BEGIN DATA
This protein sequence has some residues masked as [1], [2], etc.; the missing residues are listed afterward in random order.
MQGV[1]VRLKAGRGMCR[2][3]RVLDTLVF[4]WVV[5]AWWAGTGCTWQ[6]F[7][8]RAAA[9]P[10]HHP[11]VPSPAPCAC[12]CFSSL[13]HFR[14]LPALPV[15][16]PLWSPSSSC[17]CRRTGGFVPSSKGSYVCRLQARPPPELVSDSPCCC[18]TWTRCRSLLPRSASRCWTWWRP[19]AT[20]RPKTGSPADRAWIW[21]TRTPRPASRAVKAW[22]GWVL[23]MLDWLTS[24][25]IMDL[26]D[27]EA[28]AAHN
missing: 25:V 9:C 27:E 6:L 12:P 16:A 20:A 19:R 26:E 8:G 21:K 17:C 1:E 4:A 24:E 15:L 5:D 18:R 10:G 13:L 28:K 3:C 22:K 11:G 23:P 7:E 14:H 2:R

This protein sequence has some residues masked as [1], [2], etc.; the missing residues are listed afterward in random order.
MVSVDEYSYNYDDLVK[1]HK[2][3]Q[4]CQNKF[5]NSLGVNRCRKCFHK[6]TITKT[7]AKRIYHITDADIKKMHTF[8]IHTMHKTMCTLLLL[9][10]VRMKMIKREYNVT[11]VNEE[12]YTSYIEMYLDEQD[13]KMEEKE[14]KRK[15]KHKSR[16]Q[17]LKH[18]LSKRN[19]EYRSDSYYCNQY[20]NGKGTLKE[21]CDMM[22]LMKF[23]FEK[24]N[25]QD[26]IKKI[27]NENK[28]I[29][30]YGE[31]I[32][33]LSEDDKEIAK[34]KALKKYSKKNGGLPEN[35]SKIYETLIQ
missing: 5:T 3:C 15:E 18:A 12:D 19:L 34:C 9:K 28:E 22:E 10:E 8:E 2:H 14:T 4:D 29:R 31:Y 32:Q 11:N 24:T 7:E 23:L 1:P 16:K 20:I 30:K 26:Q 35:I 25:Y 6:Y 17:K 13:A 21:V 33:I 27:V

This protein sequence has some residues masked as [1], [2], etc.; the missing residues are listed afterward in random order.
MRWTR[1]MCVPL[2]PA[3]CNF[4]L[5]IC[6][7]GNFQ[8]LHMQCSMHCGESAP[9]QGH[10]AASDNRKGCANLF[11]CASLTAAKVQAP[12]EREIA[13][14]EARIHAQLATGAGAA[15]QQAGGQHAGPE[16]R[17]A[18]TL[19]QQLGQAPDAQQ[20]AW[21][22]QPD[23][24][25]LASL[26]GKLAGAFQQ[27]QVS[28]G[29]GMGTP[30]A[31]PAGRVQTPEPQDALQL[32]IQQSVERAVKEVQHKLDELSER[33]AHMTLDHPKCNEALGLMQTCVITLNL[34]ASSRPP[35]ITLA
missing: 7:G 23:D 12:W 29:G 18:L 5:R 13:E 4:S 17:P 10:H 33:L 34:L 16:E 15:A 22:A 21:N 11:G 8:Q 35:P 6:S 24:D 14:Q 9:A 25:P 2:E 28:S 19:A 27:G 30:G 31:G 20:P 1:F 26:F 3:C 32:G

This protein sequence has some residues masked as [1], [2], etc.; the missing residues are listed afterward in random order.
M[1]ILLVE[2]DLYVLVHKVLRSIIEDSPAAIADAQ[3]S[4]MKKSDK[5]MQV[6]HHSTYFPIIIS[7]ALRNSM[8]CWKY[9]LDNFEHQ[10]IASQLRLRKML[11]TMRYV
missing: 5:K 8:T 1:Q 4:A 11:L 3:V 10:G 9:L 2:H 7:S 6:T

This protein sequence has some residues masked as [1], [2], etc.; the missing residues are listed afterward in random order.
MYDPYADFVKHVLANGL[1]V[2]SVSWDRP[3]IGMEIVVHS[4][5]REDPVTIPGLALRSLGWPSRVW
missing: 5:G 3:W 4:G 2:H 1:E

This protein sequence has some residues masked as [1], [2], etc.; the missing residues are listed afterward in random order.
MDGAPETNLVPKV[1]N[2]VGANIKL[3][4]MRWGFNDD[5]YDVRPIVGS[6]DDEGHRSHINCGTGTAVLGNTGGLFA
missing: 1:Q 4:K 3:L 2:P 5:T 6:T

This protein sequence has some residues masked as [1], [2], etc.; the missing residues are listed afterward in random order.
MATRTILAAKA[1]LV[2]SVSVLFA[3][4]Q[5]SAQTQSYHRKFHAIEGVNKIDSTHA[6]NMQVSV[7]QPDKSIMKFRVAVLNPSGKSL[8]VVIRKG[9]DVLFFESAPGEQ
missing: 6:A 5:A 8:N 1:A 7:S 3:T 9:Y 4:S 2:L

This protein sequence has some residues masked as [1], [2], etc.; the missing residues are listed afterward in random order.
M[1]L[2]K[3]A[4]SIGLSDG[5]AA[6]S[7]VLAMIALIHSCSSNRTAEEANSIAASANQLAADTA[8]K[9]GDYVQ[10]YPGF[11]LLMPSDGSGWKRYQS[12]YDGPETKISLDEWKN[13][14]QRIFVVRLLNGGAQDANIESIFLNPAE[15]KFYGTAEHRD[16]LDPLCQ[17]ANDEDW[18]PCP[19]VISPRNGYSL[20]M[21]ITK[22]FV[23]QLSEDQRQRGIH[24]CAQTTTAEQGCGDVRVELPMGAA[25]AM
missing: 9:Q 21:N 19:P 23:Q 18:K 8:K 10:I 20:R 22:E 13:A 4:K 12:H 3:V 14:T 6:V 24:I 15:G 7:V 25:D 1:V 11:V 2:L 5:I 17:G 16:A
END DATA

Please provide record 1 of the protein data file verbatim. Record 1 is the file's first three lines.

This protein sequence has some residues masked as [1], [2], etc.; the missing residues are listed afterward in random order.
MQGV[1]VRLKAGRGMCR[2][3]RVLDTLVF[4]WVV[5]AWWAGTGCTWQ[6]F[7][8]RAAA[9]P[10]HHP[11]VPSPAPCAC[12]CFSSL[13]HFR[14]LPALPV[15][16]PLWSPSSSC[17]CRRTGGFVPSSKGSYVCRLQARPPPELVSDSPCCC[18]TWTRCRSLLPRSASRCWTWWRP[19]AT[20]RPKTGSPADRAWIW[21]TRTPRPASRAVKAW[22]GWVL[23]MLDWLTS[24][25]IMDL[26]D[27]EA[28]AAHN
missing: 25:V 9:C 27:E 6:L 12:P 16:A 20:A 19:R 26:E 8:G 21:K 17:C 1:E 4:A 24:E 15:L 5:D 18:R 10:G 13:L 28:K 3:C 22:K 11:G 23:P 7:E 14:H 2:R